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Where to find hidden beaches in the British Isles:

News

4-minute read

During the summer holidays, beaches up and down the coast are swamped with people looking to catch a few rays of sun and brave a swim in the sea.

If you’re a fan of your personal space and like an adventure, there are still lots of hidden coves and bays to discover. All the places in the list below are off the beaten track and include places you can only access by foot, beaches with rockpools to explore, and wildlife-watching spots, from Broadstairs in Kent to Donegal in Ireland.

Here are our recommendations of where to find hidden beaches in the British Isles.

Did we miss one of your favourite hidden beaches? Let us know at hello@seedlipdrinks.com

I. Barafundle Bay, Pembrokeshire

It was once one of Wales’ best kept secrets, but numerous awards have raised the profile of Barafundle Bay. It’s slightly curved, sheltered and has soft golden sand. You reach the beach by walking along part of the Pembrokeshire Coastal Path, where plant lovers will enjoy seeing wild flowers dance in the sea breeze.

II. Thurlstone Rock, Devon

Although not exactly hidden, this beach in the South Hams benefits from being less well-known than its popular neighbour Bantham, which lies a few miles up the coast. The bay takes its name, Thurlstone Rock, from an off-shore, arch-shaped, rock formation. Towards the southern end of the beach you’ll find great rock pools to explore at low tide, and dogs are allowed on the beach all year round.

III. The Brough of Birsay, Orkney, Scotland

This is an uninhabited tidal island that can only be accessed within two hours either side of low tide, across a concrete causeway. There are remains of a Norse settlement here as well as a church that dates back to 1100. It has a lovely beach and the island is peppered with crystal-clear rock pools filled with Crabs, Starfish and Anemones.

IV. Boyeeghter Bay, Ireland

Known locally as Murder Hole Beach, this bay is much less sinister than its name implies. You can’t drive here. The beach is hidden away on Donegal’s Rosguill Peninsula and you’ll have to walk cross-country through fields of Cows to find it. It has a dramatic tide, which when fully out reveals a tidal island. The rugged landscape inland and sweeping golden sand make it a very beautiful beach to visit.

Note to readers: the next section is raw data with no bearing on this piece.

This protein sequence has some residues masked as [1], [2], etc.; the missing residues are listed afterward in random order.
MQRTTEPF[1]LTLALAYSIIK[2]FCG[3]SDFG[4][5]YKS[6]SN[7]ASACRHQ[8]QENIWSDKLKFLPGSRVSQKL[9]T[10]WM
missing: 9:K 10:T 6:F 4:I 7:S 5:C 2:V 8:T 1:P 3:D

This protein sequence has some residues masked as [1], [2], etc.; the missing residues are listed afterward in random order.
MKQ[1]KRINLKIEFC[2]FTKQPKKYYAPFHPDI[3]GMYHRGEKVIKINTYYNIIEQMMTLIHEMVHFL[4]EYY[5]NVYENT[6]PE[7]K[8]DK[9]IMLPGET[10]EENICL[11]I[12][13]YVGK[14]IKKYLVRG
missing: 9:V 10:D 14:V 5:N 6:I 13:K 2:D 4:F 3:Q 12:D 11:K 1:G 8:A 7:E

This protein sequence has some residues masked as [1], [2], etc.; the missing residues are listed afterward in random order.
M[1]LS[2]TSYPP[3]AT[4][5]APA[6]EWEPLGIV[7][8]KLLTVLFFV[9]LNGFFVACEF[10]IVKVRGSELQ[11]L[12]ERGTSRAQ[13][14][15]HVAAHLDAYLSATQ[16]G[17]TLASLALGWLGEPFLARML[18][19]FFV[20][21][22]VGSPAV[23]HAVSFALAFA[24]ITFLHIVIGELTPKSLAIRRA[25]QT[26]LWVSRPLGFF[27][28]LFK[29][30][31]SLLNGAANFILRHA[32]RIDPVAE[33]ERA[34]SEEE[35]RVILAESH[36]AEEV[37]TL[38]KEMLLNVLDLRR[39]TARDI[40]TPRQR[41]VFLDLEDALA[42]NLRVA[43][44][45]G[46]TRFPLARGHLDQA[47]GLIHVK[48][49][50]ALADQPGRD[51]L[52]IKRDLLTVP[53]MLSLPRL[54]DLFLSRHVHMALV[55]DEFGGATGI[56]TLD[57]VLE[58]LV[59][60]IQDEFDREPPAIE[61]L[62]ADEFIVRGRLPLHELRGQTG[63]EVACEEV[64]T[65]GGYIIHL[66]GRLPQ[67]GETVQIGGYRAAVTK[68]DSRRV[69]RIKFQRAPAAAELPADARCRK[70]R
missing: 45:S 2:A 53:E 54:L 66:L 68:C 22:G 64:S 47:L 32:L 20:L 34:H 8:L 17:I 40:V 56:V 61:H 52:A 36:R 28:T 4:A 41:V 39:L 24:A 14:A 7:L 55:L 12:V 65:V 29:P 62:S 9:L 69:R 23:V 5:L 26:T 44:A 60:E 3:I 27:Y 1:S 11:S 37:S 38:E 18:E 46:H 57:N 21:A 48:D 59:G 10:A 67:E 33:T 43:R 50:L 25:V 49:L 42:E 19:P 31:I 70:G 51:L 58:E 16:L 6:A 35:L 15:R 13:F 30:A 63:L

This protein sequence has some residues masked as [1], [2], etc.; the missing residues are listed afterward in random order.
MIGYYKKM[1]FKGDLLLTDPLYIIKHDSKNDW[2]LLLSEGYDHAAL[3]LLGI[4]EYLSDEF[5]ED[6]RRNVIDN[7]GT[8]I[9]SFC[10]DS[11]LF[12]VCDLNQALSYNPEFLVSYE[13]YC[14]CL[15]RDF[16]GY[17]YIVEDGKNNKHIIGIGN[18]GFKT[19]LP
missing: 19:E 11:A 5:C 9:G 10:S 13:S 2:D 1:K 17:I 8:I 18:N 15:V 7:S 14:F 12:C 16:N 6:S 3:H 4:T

Seals at Blakeney Point, Norfolk [Credit: Alastair Rae]

V. Mewslade Bay, The Gower

Quieter than the over populated south coast, the Gower has many beautiful beaches and even at the height of Summer, it’s easy to find a secluded section of sand on which to place your beach towel. Rhossili is a well-known favourite, but just around the corner is Mewslade Bay, a sheltered inlet that requires a 400m walk through woodland, a short scramble over a few rocks and a sense of adventure before you reach the beach. This small obstacle and the bay’s remoteness are all part of its charm.

VI. Botany Bay, Kent

On Kent’s northernmost tip lies Botany Bay, a relatively secluded spot with white cliffs and towering chalk stacks. Seashore safaris run regularly here because the beach is such hot spot for rockpooling and there’s a chance you could find a fossil or two. When the tide comes in, it can cut-off parts of the beach so keep your wits about you.

VII. Blakeney Point, Norfolk

One of the remote destinations in Robert McFarlane’s The Wild Places, Blakeney Point is a four-mile shingle spit on the Norfolk coast that gives way to sand the closer you get to the tip. Battered and bruised by the feral North Sea, it can be a bleak place to visit in foul weather but on a warm, sunny day it’s full of surprises. There’s an opportunity for wildlife watching as Common Seals are often seen lounging around on the sand and inland is a salt marsh favoured by many types of bird.